Thank you to Yotam Ottolenghi for this paneer recipe.
I’ve just made a batch of paneer cheese and it is so simple to make. Try making this tasty Braised Eggs with Potato and Paneer dish. Paneer can also be used in currys and stir frys.
Makes about 170g, or enough to feed two to four.
1 litre whole milk
2 tbsp lemon juice
Line a large sieve with two clean J-cloths and place in the sink. Pour the milk into a medium, heavy-based saucepan and turn the heat to medium-low. Cook for 20 to 25 minutes, so the milk comes slowly to a boil – resist the temptation to turn up the heat. As the milk nears a boil, keep an eye on it and, as it starts to rise in the pan, stir in a tablespoon of lemon juice. As the milk starts to split, add the remaining lemon juice and cook, stirring continuously, until you have a solid and a liquid: the curd and whey.
Pour the contents of the saucepan into the lined sieve, and leave the whey to drain away. Run cold water over the curd to rinse off excess whey, then draw together the J-cloths to form a bag around the curd and squeeze tightly to remove any moisture – you should end up with something resembling a wrapped ball. Flatten the package a little on a large plate, then place something heavy on top – another heavy pan, say, or a few tins of food. Refrigerate for at least two hours, until all the liquid has been squeezed out and the curd has set. Keep the paneer wrapped in the J-cloths, cover with cling-film, and keep in the fridge for up to two weeks.
Braised Eggs with Potato and Paneer
This is great with crusty ciabatta or a thick flatbread. Serves six.
2 medium waxy potatoes, peeled and cut widthways into 1.5cm slices – about 550g net weight
1½ tsp ground turmeric
75ml olive oil
2 medium onions, peeled and thinly sliced
1½ tsp caraway seeds
1 large green chilli, deseeded (unless you want it spicy) and thinly sliced
2 medium green peppers, deseeded and cut lengthways into 0.5 cm strips
3 bunches spring onions, trimmed and cut on an angle into 1cm pieces
300ml vegetable stock
10g picked parsley leaves, chopped
10g picked tarragon leaves, chopped
170g paneer (homemade or shop-bought), broken into 2cm chunks
6 large eggs
Heat the oven to 200C/390F/gas mark 6. Fill a saucepan with water and bring to a boil. Add the potatoes, a teaspoon of salt and half a teaspoon of turmeric, cook for 10 minutes, until the potatoes are almost done, then drain, refresh and set aside.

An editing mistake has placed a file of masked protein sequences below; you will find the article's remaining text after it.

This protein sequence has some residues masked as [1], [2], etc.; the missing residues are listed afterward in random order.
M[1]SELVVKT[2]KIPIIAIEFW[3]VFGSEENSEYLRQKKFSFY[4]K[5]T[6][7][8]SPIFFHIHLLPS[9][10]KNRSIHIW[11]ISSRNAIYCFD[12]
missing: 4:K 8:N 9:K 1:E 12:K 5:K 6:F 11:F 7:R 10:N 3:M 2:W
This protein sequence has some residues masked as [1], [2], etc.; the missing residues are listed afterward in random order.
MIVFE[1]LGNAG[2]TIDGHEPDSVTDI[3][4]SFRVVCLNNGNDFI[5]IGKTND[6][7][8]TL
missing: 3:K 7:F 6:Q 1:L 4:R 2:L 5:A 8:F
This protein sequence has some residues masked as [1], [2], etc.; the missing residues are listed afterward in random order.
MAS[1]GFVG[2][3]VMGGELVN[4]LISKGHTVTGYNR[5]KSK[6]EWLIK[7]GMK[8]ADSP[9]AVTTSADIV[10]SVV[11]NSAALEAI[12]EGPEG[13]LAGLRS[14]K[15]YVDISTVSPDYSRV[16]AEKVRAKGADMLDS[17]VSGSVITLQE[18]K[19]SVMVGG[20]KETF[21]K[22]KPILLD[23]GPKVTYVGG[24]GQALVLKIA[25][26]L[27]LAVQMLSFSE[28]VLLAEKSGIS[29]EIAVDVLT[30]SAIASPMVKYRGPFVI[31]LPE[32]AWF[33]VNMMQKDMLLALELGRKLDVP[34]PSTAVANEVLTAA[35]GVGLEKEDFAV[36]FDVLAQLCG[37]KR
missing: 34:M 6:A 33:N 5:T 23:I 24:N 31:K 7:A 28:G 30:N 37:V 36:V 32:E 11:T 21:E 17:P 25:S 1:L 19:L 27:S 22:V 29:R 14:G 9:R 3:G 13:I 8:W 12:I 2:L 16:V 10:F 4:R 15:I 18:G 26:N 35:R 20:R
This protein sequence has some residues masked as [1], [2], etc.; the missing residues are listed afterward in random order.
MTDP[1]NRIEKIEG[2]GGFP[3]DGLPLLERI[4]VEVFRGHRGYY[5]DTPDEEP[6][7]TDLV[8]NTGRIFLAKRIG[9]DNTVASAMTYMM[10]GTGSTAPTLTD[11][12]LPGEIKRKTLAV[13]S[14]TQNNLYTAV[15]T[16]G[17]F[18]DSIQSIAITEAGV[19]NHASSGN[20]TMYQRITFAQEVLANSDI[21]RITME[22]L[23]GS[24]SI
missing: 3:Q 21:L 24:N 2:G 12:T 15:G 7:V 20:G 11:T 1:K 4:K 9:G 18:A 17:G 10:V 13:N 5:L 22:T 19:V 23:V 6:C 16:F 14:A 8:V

Pour two tablespoons of oil into a sauté pan on a medium-high heat and fry the onions for 10 minutes, stirring occasionally, until starting to soften. Add the caraway and the remaining turmeric, fry for five minutes, then turn down the heat to medium, add the chilli and peppers and fry for five minutes, to soften. Turn the heat back up to medium-high, add two more tablespoons of oil, and stir in the potatoes, spring onions and a teaspoon and a quarter of salt. Cook for five minutes, so the potatoes brown a little, then add the stock. Bring to a boil and cook rapidly, stirring, to reduce the liquid to six tablespoons – this will take about four minutes. Take the pan off the heat, stir in the fresh herbs and tip the lot into a 25cm-square gratin dish.
Dot the paneer over the top, then use a large spoon to make six indentations in the veg mixture and break an egg into each. Drizzle over the final tablespoon of oil, cover with foil and bake for 15 minutes. Remove the foil and cook for five to 10 minutes more, until the whites are set but the yolks are still runny. Remove from the oven, rest for five minutes and serve hot.
For more paneer recipes from Yotam Ottolenghi click here.
Photo Credit: Yotam Ottolenghi’s braised eggs with potato and paneer: ‘Great with crusty ciabatta.’ Photograph: Colin Campbell for the Guardian. Food styling: Claire Ptak